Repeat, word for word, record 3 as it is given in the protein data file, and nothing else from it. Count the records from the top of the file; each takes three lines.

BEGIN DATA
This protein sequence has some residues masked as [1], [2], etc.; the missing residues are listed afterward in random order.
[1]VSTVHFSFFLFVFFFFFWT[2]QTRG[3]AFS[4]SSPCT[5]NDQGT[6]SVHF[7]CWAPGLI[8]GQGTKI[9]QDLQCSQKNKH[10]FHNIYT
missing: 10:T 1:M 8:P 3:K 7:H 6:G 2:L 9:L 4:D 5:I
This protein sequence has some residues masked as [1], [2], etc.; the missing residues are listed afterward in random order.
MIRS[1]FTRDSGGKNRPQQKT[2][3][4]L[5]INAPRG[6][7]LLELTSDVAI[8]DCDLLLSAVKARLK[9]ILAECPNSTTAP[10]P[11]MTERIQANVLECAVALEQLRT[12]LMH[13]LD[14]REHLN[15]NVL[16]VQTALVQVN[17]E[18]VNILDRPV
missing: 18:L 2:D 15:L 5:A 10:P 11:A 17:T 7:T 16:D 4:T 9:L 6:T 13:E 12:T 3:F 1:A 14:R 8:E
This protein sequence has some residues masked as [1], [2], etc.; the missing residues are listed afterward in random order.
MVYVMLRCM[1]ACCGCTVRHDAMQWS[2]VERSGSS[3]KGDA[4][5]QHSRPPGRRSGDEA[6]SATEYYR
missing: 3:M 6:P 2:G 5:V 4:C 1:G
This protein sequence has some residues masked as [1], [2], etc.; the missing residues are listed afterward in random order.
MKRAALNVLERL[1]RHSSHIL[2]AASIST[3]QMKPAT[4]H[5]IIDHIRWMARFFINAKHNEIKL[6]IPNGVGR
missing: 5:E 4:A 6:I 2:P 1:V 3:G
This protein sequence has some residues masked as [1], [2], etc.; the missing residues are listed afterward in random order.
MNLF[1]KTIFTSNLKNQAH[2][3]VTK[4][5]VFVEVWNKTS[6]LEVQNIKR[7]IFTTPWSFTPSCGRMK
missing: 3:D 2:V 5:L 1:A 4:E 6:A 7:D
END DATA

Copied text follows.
This protein sequence has some residues masked as [1], [2], etc.; the missing residues are listed afterward in random order.
MVYVMLRCM[1]ACCGCTVRHDAMQWS[2]VERSGSS[3]KGDA[4][5]QHSRPPGRRSGDEA[6]SATEYYR
missing: 3:M 6:P 2:G 5:V 4:C 1:G